With the 2019-20 NHL season in a state of uncertainty due to the COVID-19 pandemic, we now look to the future. The Montreal Canadiens have a staggering 14 picks in the 2020 NHL Entry Draft! That’s enough to draft two lines, two defensive pairs, and two goalies, plus a couple of extras. This article will talk about who they should take with the most important pick of those 14 – their first choice.
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We’ll make the assumption that the draft lottery won’t shift the picks around very much. This means the Canadiens would draft eighth overall if the season doesn’t continue. The players that will be looked at won’t just be based on the NHL’s Central Scouting rankings, but also the needs of the team, and where other experts have the players ranked.
Marco Rossi, C, Ottawa 67’s
The first priority of the Canadiens needs to be drafting a No. 1 center. As things currently sit, Montreal only has one proven top-six centerman in Max Domi, and he struggled this season. It’s also too early to tell if Nick Suzuki will be able to make the jump so Montreal needs to look at someone who has the potential to step into that role in two years.
That’s why the best choice for the Canadiens should be Marco Rossi of the Ottawa 67’s. Rossi led the entire CHL in points this season with a staggering 120 in 56 games played! His short stature may keep him from being picked higher which is why the Canadiens have a realistic chance of acquiring him. Getting physically stronger is something he can definitely do in a short amount of time. The offensive prowess he would bring is way harder to find. Not only is Rossi a very dangerous scoring threat but he’s also very good at backchecking and playing on the defensive side of the puck.
Rossi is very confident in his ability to excel at the highest level. He is the kind of player who would fill the void at center that the Habs desperately need. It’s for those reasons that Marco Rossi is the absolute best pick the Canadiens can realistically go for in the 2020 draft. It wouldn’t be a stretch to say he could be in the Habs lineup either next season, or after one more year of polishing.
Jamie Drysdale, D, Erie Otters
NHL Central Scouting: 3rd (NA Skaters)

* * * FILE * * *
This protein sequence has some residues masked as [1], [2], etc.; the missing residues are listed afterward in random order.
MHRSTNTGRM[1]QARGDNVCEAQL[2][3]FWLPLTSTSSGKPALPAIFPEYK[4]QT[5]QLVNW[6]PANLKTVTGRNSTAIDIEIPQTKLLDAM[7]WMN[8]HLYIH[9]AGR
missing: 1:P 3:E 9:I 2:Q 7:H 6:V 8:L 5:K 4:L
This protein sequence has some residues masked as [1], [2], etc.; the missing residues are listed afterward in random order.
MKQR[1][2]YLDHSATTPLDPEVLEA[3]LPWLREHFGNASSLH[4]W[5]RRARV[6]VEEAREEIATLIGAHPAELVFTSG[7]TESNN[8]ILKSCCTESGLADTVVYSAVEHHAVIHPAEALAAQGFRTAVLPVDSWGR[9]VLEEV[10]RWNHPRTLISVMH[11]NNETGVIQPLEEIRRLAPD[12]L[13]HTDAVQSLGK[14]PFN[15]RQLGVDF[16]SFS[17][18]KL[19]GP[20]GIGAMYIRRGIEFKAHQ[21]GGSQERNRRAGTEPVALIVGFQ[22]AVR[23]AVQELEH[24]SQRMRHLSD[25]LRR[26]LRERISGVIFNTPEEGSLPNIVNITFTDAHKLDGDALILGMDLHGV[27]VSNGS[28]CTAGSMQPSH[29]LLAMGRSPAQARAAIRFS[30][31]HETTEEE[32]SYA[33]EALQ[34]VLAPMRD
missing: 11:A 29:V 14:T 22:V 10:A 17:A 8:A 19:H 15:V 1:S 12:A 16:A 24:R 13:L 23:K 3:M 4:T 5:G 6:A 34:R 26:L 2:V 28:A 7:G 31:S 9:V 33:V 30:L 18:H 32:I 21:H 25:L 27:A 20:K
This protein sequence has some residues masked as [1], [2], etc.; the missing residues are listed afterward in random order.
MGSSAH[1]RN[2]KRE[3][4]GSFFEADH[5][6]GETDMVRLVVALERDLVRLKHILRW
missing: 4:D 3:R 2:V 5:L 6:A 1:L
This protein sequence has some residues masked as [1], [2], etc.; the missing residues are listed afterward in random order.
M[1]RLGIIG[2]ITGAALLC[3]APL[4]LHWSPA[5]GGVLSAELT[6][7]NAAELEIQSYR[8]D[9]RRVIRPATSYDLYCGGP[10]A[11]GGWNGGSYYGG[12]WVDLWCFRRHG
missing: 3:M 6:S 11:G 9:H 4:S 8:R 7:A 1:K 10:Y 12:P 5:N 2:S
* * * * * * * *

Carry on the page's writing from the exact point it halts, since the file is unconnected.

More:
Future Considerations: 7th
Bell’s Top 124 for February: 7th
Forbes’ Top 217 for March: 5th
Fisher’s Top 350 for April: 5th
If the Habs cannot get that No. 1 center in the draft, the next biggest hole is on defence. Shea Weber is a great defenceman, but he’s had injury problems of late. Jeff Petry’s contract is also due to expire this season, so a replacement will be needed. This is a void that Erie Otters defenceman Jamie Drysdale could definitely fill.
Regarded by many as the best defenceman in the entire draft, Drysdale is certainly an elite-level talent. He’s put up 47 points in 49 games played so he’s close to a point per game, which means he has offensive chops. Yet he’s regarded as a guy who can seemingly recover no matter how bad he seems to be out of position. This speaks volumes as to how exceptional a skater he is, as well as the drive to keep the puck out of the net.
Montreal is in desperate need of people who can turn their negative goal differential around. Not only can Drysdale play defence exceptionally well, but he can also score. He’s a winner as well, as Drysdale was an instrumental part in a World Junior Championship win with Team Canada. There are no glaring holes in his game, as such any nit-picks can be fixed in an offseason.
Alexander Holtz, RW, Djurgardens
NHL Central Scouting: 2nd (EU Skaters)
Future Considerations: 5th
Bell’s Top 124 for February: 8th
Forbes’ Top 217 for March: 6th
Fisher’s Top 350 for April: 6th